They include exploring the use of digital technologies for congregations, highlighting work around drug use and recovery, a new glossary of Jewish and Christian terminology to aid interfaith relationships, gender identity and a call to ban conversion therapy.
Other topics that will be discussed include the war in Ukraine, ongoing work to support asylum seekers and refugees, advocating for better access to vaccines in poorer countries and progress on work to achieve a Net Zero Church by 2030.
Commissioners are expected to hear the Forum express regret over the part played in fuelling the frenzy around witch trials many centuries ago and learn about work to explore the legacy of slavery.
Other issues that will be discussed include the financial position of the Church and an update on an ongoing programme of radical reforms to streamline church structures.
The work includes reducing the number of presbyteries, undertaking a large-scale review of Church buildings and developing new and creative mission plans that can be carried out with 600 full-time ministries supported by local elders and members.
Reforming for mission
A report from The Assembly Trustees' (ATs) recognises the heavy burden that ministers have carried in championing reforms amid the COVID-19 pandemic.
It includes detailed proposals for Giving to Grow, a new finance system based on the actual cost of a Minister of Word and Sacrament which aims to build and strengthen the local Church.
To help congregations faced with higher contributions, the AT's have created transition funding which will come from reserves.
The Seeds for Growth Fund, which had to be suspended during the pandemic, promises to invest up to £25 million over the next seven years to provide "new ways of reaching those generations that are missing from our pews".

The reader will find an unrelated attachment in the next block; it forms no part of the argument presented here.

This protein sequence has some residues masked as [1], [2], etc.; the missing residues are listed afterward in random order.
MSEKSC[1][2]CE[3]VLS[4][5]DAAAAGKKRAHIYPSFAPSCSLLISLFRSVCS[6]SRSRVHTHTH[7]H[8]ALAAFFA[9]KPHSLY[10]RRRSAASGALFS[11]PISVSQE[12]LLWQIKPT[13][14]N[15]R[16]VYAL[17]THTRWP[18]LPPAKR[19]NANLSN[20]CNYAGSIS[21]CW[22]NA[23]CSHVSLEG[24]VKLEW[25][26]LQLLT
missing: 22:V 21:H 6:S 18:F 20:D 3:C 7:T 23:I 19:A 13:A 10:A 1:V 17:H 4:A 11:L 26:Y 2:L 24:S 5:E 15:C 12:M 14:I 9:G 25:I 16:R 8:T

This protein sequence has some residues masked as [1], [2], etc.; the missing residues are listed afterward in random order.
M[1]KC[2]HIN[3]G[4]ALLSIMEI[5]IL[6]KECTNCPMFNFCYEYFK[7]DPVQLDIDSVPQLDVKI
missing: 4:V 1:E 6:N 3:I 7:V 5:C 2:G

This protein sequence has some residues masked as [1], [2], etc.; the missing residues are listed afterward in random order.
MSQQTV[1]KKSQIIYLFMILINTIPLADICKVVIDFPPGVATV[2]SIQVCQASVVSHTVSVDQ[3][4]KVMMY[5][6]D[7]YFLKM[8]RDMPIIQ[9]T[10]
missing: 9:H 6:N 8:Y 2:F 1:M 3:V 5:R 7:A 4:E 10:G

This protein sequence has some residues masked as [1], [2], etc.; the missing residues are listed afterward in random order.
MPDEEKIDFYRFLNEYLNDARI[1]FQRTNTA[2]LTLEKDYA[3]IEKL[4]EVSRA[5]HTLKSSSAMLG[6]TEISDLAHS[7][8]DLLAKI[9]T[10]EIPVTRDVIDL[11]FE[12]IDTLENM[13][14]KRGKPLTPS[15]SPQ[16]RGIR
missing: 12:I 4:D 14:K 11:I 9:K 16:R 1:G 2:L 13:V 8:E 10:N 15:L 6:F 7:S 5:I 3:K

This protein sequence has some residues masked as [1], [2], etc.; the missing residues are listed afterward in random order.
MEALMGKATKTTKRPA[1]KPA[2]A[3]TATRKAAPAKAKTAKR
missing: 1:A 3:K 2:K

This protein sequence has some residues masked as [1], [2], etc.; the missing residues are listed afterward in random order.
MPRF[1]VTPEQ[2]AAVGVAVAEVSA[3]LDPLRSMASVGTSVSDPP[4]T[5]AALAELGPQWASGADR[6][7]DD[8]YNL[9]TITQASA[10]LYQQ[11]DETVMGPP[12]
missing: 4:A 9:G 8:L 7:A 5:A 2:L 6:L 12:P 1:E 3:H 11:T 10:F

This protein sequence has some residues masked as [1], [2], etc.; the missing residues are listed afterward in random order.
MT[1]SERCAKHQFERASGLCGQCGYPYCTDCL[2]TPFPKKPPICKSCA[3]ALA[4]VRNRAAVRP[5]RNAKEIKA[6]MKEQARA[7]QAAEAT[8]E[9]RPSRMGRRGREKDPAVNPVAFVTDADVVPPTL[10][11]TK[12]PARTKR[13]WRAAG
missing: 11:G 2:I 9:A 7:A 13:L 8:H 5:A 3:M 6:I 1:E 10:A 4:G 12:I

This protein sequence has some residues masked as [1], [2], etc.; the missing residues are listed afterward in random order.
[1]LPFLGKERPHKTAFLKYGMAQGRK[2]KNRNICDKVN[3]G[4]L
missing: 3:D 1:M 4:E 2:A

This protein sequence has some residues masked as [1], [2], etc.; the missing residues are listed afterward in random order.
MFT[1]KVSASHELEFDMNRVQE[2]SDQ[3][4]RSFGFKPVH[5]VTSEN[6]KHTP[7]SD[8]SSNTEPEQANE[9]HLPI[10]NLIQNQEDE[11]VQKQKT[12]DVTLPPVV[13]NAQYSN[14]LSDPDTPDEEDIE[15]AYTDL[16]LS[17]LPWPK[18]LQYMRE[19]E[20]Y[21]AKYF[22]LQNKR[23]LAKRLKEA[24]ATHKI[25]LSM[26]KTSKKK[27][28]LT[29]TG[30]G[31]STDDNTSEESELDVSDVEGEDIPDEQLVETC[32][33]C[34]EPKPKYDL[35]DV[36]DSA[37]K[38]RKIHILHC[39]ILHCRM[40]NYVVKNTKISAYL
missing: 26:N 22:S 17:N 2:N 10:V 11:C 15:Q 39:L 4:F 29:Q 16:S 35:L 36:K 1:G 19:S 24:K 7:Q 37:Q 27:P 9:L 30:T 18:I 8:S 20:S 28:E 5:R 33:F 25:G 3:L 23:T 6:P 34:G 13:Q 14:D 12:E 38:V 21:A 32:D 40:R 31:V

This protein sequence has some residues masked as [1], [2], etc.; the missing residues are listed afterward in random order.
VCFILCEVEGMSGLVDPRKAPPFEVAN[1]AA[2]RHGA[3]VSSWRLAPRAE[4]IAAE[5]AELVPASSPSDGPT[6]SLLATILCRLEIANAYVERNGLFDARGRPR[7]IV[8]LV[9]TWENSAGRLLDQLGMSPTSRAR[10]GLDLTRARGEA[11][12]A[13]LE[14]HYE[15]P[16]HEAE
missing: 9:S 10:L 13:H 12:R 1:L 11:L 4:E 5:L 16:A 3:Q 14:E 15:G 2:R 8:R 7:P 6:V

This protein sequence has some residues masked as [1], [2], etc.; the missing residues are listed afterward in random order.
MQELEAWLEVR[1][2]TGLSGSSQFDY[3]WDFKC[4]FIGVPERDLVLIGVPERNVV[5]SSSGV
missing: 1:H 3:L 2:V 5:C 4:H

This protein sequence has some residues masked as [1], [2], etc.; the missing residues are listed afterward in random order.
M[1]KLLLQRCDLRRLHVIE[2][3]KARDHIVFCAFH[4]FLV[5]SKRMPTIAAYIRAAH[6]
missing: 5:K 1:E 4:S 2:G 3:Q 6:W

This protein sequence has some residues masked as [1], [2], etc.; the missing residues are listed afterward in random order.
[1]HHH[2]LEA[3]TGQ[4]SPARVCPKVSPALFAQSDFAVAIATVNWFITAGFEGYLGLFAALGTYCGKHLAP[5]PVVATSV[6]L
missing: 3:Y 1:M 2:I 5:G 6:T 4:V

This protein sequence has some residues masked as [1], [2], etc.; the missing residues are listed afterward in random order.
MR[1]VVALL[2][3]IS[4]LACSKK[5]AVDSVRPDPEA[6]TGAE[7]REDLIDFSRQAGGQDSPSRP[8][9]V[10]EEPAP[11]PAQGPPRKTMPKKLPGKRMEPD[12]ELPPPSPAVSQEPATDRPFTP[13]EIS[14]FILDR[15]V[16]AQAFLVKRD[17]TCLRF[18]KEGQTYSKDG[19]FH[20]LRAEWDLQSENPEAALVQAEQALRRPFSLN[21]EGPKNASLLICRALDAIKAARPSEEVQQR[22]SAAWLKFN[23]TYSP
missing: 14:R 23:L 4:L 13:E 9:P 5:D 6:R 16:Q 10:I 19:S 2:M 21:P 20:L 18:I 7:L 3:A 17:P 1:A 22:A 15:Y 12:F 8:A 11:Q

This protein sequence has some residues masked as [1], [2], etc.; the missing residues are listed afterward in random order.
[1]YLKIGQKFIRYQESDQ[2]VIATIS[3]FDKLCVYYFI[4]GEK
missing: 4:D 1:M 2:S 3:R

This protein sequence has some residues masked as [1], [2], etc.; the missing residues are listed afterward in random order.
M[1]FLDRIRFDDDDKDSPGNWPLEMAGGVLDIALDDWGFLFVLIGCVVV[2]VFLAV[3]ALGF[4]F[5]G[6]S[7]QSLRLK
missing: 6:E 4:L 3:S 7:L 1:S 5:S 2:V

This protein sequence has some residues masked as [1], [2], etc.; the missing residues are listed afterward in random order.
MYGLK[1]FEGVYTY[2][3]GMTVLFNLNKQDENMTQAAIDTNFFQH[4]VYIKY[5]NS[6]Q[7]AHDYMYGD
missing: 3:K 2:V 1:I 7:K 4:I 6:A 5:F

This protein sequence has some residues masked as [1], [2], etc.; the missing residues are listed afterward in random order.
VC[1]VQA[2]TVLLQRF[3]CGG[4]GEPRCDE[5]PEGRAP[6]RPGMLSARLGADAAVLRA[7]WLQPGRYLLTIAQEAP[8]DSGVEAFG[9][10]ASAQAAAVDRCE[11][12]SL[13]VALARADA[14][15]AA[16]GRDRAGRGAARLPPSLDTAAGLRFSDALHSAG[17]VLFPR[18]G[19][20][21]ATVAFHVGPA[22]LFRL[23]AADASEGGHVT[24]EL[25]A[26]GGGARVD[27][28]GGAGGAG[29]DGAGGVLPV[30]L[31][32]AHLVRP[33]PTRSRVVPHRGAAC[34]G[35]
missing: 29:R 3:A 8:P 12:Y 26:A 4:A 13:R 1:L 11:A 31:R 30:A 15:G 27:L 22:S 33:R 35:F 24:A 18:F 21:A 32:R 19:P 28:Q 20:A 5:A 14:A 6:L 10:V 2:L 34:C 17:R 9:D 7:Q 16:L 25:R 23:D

It will join the Pioneer Mission Fund and the Small Grants Fund, which is now entering its second year.
Supporting ministry priorities
The Faith Nurture Forum will reaffirm the Church's steadfast commitment to supporting the poorest people in society at the "heart of all that it does".
The invaluable mission work of Priority Area congregations in areas of social deprivation has been commended in a report and commissioners are being reminded that supporting the most marginalised is the "gospel imperative of the whole Church, not just the Church in the poorest places".
The General Assembly will be asked to consider approving a new Code of Professional Practice and Good Conduct for the Ministries of the Church as a standard to which all are expected to adhere.
Commissioners will also consider the total number of ministry posts to be allocated to presbyteries for the next five years, which is subject to annual reporting.
The Faith Nurture Forum said it remains committed to exploring opportunities to recruit dedicated and inspirational Ministers of Word and Sacrament and to expand training opportunities for a diverse range of believers.
The General Assembly will hear an update from the General Trustees, which hold 3,608 properties and 12,500 acres of Glebe Land on behalf of the Church and how they are contributing to presbytery mission planning to ensure that Church buildings are "well equipped spaces in the right places".
Commissioners will get a progress report from CrossReach, the operating name of the Social Care Council which runs cradle-to-the-grave services, supporting some of the most vulnerable people in society.
They will be invited to commend staff for their continued efforts in dealing with the challenges of an ongoing pandemic and give thanks for their dedicated service in Christ's name.
The report notes the financial impact of COVID-19 as it has affected service delivery, recruitment and fundraising.
It encourages congregations to adopt CrossReach as a charity of choice for the next year and beyond so that services can be maintained and developed.
Watch the General Assembly 2022
The 2022 General Assembly runs until Thursday 26 May at the Assembly Hall on The Mound in Edinburgh.